The Ayuntamiento is located behind the park of the Explanada de España and near the Plaza Puerta del Mar
Address: Plaza del Ayuntamiento, Alicante
11. Plaza de Gabriel Miró
This delightful square pays homage to the renowned author of Alicante, Gabriel Miró. A bust of Gabriel Miró stands at one end of the square.
You immediately feel a sense of peacefulness when stepping into the Plaza de Gabriel Miró. Shaded by leafy ficus trees, the square abounds with luxuriant vegetation. The center is adorned with a fountain that features interesting statues.
Close to Alicante's Old Town, the Plaza de Gabriel Miró offers a respite from the hustle and bustle of the city. You can relax on the terrace or take an unhurried stroll through the beautiful grounds.
12. Cabo de las Huertas
Several small sea coves are found just outside Alicante on the Cabo de las Huertas, between San Juan and Albufereta.
The Cala Cantalars are small coves in a quiet residential area two kilometers from the Alicante city center. These coves conceal sheltered rocky beaches with placid waters.
The Cala dels Jueus coves are both rocky and sandy. Both of these areas have rocky beaches with gentle waters. This area is great for scuba diving.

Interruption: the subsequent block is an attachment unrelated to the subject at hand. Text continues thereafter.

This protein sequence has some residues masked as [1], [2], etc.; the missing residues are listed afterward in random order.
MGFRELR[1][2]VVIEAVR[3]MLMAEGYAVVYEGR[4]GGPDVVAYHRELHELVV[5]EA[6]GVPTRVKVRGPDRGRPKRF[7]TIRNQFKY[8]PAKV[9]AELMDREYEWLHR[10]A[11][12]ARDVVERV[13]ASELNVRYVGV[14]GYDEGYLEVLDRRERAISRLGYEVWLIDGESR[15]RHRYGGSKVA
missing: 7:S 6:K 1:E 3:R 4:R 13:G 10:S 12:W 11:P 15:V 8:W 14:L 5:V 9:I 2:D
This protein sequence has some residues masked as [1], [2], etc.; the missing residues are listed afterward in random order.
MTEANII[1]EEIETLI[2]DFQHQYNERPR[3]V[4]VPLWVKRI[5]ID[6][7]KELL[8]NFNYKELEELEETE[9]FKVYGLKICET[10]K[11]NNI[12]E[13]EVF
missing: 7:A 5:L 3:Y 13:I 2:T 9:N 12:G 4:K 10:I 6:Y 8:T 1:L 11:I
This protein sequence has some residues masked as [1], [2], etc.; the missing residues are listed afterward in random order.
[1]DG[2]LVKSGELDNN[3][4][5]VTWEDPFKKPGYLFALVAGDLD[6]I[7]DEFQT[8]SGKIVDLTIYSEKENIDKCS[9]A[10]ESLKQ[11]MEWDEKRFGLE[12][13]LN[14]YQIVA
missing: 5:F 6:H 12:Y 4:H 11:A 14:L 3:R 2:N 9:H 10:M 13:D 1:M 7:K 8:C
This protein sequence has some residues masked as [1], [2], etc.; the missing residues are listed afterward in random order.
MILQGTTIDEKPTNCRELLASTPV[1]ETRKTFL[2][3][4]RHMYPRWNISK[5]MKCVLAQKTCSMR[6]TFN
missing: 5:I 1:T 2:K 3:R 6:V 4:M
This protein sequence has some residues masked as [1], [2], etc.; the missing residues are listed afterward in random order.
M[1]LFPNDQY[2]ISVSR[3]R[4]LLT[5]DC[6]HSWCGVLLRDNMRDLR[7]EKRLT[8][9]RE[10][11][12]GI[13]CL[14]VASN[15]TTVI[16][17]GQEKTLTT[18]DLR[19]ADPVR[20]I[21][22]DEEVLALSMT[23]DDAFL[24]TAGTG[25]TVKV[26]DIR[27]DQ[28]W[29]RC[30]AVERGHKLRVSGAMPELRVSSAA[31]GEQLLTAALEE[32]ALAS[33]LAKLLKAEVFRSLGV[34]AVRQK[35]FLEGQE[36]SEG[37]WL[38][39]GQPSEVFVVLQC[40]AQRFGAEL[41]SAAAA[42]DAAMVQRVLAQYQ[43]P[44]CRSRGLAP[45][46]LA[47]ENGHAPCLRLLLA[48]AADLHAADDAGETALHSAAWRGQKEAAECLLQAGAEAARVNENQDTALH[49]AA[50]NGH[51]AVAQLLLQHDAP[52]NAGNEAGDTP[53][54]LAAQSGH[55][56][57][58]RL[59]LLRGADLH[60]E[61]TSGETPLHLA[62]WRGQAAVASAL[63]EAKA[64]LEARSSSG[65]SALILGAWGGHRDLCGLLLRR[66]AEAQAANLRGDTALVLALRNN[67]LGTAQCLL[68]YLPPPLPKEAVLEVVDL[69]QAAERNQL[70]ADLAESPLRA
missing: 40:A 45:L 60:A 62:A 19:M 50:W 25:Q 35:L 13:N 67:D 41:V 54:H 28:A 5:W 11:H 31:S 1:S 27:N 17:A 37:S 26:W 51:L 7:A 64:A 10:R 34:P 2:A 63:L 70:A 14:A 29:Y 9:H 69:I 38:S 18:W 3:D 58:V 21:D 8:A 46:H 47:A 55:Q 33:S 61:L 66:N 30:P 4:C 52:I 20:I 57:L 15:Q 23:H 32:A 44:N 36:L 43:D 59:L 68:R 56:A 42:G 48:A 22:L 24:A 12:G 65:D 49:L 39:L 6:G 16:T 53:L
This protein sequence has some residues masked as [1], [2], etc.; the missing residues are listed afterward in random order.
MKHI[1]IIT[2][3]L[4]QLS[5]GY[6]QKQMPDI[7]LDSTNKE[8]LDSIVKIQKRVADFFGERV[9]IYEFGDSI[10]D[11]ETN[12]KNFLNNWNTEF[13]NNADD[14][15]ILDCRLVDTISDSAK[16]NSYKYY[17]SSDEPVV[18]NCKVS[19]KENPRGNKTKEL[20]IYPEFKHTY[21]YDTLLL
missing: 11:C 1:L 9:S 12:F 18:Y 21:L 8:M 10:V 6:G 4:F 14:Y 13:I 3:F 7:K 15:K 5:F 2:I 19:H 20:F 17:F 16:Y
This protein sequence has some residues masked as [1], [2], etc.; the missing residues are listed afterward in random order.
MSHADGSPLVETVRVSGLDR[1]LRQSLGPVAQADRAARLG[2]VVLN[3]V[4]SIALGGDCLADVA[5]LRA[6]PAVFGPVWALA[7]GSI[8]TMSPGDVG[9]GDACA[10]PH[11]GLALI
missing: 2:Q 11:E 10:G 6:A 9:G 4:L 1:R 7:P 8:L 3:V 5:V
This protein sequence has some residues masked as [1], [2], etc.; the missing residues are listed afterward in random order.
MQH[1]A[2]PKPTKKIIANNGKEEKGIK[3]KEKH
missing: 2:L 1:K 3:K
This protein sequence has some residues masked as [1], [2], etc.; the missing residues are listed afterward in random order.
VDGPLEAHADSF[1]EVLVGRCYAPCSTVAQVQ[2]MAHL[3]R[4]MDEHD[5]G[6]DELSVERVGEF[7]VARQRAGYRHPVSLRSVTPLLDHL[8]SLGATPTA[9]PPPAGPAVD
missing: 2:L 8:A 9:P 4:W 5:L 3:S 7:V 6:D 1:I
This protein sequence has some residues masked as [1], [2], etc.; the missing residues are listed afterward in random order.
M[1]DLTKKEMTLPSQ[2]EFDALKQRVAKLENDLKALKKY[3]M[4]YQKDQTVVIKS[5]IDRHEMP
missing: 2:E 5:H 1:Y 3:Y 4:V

Day Trips from Alicante
Playa de Los Saladares
Another excellent beach is Playa de Los Saladares, located seven kilometers from Alicante. The pristine golden-sand shoreline extends for nearly two kilometers and features sand dunes at one end. This beach offers a welcome escape to nature, along with public facilities.
The Playa de Los Saladares has public restrooms, showers, shops, restaurants, a beachfront promenade, and a children's play area. Beach umbrellas and lounge chairs are available for rent.
This beach is a great place to visit for sunbathing and leisurely seaside strolls. The moderate waves make the water safe for wading or swimming.
Las Cuevas del Canelobre
Las Cuevas del Canelobre are a stunning natural cave system 24 kilometers from Alicante, located within the slopes of the Sierra del Cabeçó d'Or mountains, an area with breathtaking views of the coastline.
One of the caverns has been compared to a cathedral with its awesome 150-meter-long hall filled with a profusion of stalactites and stalagmites. Tourists will enjoy visiting this unique nature site.
Guided tours include colored lighting to illuminate the caves and music for ambience. The caves are sometimes used as a venue for concerts because they offer exceptional acoustics and a truly special ambience.
Travelers can escape to a small island off the coast of Alicante and enjoy being surrounded by the deep blue waters of the Mediterranean Sea. Tabarca Island is the only inhabited island of the region, and the area around the archipelago has been designated a Mediterranean Marine Reserve.